Apple is embroiled in yet another argument with the US government over whether the technology giant should unlock an iPhone, this time with regards to a drugs case.
A Brooklyn judge, James Orenstein, ruled in February that Apple cannot be forced to unlock the iPhone of Jun Feng, who has pleaded guilty to taking part in a methamphetamine distribution conspiracy. The phone is locked, and the government wants to be able to find any co-conspirators in the drugs case by using his phone.
However, the US authorities have appealed against Judge Orenstein’s decision, and as a result it is going to a higher court.
This situation is very similar to the recent case concerning the unlocking of an iPhone belonging to the San Bernardino gunman. However, the iPhone in this case is an older version, using iOS 7 software, and therefore different encryption technology has been used.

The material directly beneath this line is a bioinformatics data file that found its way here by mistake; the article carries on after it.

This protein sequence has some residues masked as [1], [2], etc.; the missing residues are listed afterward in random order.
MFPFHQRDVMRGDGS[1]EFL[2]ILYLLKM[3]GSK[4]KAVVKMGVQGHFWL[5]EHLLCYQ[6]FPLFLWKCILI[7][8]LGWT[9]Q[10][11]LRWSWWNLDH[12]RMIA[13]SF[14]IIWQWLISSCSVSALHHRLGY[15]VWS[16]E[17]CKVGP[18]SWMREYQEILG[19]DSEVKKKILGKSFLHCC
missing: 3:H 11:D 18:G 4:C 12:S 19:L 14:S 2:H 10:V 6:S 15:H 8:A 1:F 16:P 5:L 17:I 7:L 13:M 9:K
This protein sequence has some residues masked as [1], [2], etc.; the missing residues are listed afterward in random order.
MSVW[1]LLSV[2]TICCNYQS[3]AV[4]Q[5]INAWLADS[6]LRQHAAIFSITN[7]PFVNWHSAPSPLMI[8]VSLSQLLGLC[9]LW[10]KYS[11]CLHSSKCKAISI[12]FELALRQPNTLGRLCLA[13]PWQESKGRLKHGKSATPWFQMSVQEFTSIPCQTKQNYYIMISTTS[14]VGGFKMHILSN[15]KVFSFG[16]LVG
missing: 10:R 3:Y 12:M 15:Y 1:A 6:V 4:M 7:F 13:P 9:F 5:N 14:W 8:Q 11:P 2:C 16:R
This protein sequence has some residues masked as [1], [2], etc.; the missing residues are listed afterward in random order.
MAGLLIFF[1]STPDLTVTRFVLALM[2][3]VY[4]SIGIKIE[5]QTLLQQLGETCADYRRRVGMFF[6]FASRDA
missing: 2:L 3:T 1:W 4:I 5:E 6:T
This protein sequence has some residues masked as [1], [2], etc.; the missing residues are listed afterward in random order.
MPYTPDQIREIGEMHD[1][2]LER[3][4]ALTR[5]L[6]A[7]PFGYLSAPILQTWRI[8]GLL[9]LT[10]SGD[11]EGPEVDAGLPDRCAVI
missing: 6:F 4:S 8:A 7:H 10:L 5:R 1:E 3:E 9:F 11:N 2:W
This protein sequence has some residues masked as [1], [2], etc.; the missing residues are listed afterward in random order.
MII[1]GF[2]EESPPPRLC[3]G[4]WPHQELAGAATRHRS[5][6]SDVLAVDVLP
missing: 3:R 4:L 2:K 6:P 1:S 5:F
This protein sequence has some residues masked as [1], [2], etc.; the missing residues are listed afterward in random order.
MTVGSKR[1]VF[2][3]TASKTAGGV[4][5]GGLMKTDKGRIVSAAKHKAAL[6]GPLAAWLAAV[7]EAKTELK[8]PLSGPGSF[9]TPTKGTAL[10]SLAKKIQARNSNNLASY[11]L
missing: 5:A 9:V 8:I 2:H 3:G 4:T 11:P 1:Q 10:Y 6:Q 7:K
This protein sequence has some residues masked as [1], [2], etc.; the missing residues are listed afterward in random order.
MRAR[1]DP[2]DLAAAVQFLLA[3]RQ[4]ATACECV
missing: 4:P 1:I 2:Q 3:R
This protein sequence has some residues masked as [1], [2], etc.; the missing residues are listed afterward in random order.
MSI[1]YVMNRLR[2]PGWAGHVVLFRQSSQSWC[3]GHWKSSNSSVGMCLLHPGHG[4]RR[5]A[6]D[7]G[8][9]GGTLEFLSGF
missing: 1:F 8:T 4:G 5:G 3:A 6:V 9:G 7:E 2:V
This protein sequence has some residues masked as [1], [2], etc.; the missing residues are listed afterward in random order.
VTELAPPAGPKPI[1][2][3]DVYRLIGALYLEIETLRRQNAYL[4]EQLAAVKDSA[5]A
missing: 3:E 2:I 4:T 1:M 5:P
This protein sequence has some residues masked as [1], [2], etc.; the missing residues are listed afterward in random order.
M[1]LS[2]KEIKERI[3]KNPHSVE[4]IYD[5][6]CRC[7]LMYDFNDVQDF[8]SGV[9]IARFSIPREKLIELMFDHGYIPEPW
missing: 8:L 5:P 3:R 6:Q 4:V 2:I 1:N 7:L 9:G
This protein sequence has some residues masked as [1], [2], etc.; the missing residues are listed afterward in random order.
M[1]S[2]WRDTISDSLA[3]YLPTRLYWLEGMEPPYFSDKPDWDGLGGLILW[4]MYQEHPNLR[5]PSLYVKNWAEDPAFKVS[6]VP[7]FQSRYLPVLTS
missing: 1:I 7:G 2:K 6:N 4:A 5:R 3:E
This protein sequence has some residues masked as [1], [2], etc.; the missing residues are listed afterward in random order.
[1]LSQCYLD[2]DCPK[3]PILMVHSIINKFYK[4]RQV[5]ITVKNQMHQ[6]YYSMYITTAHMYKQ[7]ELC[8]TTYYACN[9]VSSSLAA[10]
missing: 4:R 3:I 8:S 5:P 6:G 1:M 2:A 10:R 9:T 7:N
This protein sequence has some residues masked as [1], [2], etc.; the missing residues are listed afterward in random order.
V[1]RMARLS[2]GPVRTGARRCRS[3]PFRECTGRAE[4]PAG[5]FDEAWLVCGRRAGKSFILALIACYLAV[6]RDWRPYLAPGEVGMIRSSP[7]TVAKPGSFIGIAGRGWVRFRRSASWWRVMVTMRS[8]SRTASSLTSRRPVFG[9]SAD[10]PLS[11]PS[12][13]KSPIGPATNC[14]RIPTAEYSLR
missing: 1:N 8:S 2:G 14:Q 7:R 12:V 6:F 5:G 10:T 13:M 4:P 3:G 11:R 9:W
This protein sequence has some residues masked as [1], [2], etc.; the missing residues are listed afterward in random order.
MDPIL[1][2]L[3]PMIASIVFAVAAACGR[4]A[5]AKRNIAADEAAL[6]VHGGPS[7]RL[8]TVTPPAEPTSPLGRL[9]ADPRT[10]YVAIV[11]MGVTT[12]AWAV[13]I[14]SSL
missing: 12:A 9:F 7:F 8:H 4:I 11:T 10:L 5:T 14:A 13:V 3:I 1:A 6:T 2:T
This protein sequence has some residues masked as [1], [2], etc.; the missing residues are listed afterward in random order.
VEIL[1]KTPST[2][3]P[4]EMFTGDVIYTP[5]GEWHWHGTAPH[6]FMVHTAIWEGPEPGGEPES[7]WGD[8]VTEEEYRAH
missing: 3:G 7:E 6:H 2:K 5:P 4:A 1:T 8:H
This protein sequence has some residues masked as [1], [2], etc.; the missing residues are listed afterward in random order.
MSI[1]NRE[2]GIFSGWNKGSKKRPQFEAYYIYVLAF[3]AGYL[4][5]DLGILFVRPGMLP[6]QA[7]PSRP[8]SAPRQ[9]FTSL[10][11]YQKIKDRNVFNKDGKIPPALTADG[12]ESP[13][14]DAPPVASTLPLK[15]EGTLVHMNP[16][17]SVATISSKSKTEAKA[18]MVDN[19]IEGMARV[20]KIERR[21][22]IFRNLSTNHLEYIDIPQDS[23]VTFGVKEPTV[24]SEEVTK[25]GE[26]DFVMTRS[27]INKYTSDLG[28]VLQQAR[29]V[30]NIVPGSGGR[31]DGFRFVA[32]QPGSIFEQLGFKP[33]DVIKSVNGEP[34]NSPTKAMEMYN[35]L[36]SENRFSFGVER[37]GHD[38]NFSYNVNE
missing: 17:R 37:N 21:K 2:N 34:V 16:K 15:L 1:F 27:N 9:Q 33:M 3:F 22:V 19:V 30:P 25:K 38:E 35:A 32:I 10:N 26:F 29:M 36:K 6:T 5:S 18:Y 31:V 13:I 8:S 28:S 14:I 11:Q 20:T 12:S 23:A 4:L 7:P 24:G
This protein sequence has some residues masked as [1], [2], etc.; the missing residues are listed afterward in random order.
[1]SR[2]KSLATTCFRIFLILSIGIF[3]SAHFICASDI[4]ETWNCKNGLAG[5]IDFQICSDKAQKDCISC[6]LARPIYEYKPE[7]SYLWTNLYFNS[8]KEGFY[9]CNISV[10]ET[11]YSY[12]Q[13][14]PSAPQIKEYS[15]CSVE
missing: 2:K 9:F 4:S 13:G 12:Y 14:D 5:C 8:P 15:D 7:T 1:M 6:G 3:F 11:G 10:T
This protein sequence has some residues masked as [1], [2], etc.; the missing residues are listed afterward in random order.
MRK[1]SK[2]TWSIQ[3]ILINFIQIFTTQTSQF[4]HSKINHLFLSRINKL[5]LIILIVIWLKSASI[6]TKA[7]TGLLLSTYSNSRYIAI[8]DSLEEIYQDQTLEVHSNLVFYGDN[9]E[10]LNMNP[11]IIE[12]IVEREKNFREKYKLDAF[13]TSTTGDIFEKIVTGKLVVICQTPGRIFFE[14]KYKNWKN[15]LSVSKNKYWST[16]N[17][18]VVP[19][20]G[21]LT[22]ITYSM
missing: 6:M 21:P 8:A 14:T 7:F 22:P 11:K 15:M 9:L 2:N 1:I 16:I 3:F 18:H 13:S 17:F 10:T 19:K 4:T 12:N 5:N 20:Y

Apple released a statement saying: “Judge Orenstein ruled the FBI’s request would ‘thoroughly undermine fundamental principles of the Constitution’, and we agree. We share the Judge’s concern that misuse of the All Writs Act would start us down a slippery slope that threatens everyone’s safety and privacy.”
Just like in the San Bernardino case, Apple is worried that agreeing to unlock the phone could set a dangerous precedent, and is viewed as an abuse of the AWA.